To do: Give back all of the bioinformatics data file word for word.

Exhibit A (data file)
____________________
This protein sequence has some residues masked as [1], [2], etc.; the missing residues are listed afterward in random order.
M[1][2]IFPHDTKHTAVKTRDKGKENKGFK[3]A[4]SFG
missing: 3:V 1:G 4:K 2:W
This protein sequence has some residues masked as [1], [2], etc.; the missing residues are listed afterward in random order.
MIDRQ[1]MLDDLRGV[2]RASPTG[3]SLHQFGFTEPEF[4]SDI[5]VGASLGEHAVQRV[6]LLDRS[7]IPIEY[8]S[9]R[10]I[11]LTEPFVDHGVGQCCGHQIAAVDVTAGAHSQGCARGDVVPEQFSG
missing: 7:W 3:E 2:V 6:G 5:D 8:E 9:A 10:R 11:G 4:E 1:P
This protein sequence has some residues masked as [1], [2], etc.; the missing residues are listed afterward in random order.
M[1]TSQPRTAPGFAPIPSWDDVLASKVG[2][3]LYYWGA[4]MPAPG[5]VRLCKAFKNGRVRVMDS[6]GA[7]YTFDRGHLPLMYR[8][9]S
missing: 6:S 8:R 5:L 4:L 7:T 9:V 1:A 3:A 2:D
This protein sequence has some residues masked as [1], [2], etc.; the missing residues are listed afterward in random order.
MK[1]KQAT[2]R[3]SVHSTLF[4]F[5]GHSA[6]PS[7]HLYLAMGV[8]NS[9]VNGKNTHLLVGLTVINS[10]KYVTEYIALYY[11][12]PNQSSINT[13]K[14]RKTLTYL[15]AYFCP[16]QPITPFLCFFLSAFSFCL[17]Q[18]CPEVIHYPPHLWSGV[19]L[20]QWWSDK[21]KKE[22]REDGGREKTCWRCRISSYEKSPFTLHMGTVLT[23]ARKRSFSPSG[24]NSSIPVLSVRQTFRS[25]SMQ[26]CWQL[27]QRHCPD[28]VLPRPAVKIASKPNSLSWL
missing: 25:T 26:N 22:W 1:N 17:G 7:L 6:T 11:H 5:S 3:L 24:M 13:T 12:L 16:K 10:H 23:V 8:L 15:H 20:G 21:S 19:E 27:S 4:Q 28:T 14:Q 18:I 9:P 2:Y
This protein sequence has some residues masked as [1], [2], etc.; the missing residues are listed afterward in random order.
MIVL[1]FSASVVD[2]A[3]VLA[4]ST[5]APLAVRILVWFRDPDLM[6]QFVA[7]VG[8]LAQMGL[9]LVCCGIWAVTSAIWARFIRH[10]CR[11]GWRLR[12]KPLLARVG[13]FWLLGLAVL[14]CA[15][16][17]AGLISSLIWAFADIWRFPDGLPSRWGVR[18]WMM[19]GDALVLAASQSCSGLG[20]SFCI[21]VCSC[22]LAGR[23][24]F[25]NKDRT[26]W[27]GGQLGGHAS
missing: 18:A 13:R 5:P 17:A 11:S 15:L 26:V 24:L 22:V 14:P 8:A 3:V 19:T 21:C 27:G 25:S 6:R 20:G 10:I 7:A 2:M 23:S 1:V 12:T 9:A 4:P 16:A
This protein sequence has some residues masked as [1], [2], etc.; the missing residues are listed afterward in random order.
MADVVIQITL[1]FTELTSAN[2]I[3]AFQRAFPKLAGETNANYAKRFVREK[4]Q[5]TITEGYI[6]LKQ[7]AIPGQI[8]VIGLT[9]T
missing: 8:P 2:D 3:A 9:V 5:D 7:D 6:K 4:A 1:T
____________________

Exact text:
This protein sequence has some residues masked as [1], [2], etc.; the missing residues are listed afterward in random order.
M[1][2]IFPHDTKHTAVKTRDKGKENKGFK[3]A[4]SFG
missing: 3:V 1:G 4:K 2:W
This protein sequence has some residues masked as [1], [2], etc.; the missing residues are listed afterward in random order.
MIDRQ[1]MLDDLRGV[2]RASPTG[3]SLHQFGFTEPEF[4]SDI[5]VGASLGEHAVQRV[6]LLDRS[7]IPIEY[8]S[9]R[10]I[11]LTEPFVDHGVGQCCGHQIAAVDVTAGAHSQGCARGDVVPEQFSG
missing: 7:W 3:E 2:V 6:G 5:D 8:E 9:A 10:R 11:G 4:E 1:P
This protein sequence has some residues masked as [1], [2], etc.; the missing residues are listed afterward in random order.
M[1]TSQPRTAPGFAPIPSWDDVLASKVG[2][3]LYYWGA[4]MPAPG[5]VRLCKAFKNGRVRVMDS[6]GA[7]YTFDRGHLPLMYR[8][9]S
missing: 6:S 8:R 5:L 4:L 7:T 9:V 1:A 3:A 2:D
This protein sequence has some residues masked as [1], [2], etc.; the missing residues are listed afterward in random order.
MK[1]KQAT[2]R[3]SVHSTLF[4]F[5]GHSA[6]PS[7]HLYLAMGV[8]NS[9]VNGKNTHLLVGLTVINS[10]KYVTEYIALYY[11][12]PNQSSINT[13]K[14]RKTLTYL[15]AYFCP[16]QPITPFLCFFLSAFSFCL[17]Q[18]CPEVIHYPPHLWSGV[19]L[20]QWWSDK[21]KKE[22]REDGGREKTCWRCRISSYEKSPFTLHMGTVLT[23]ARKRSFSPSG[24]NSSIPVLSVRQTFRS[25]SMQ[26]CWQL[27]QRHCPD[28]VLPRPAVKIASKPNSLSWL
missing: 25:T 26:N 22:W 1:N 17:G 7:L 6:T 11:H 5:S 3:L 24:M 13:T 12:L 16:K 10:H 23:V 8:L 15:H 20:G 21:S 19:E 27:S 4:Q 28:T 14:Q 18:I 9:P 2:Y
This protein sequence has some residues masked as [1], [2], etc.; the missing residues are listed afterward in random order.
MIVL[1]FSASVVD[2]A[3]VLA[4]ST[5]APLAVRILVWFRDPDLM[6]QFVA[7]VG[8]LAQMGL[9]LVCCGIWAVTSAIWARFIRH[10]CR[11]GWRLR[12]KPLLARVG[13]FWLLGLAVL[14]CA[15][16][17]AGLISSLIWAFADIWRFPDGLPSRWGVR[18]WMM[19]GDALVLAASQSCSGLG[20]SFCI[21]VCSC[22]LAGR[23][24]F[25]NKDRT[26]W[27]GGQLGGHAS
missing: 18:A 13:R 5:P 17:A 11:S 15:L 26:V 24:L 22:V 14:P 8:A 3:V 19:T 21:C 27:G 25:S 6:R 20:G 10:I 7:A 2:M 23:S 1:V 12:T 9:A 4:P 16:A
This protein sequence has some residues masked as [1], [2], etc.; the missing residues are listed afterward in random order.
MADVVIQITL[1]FTELTSAN[2]I[3]AFQRAFPKLAGETNANYAKRFVREK[4]Q[5]TITEGYI[6]LKQ[7]AIPGQI[8]VIGLT[9]T
missing: 8:P 2:D 3:A 9:V 5:D 7:D 6:K 4:A 1:T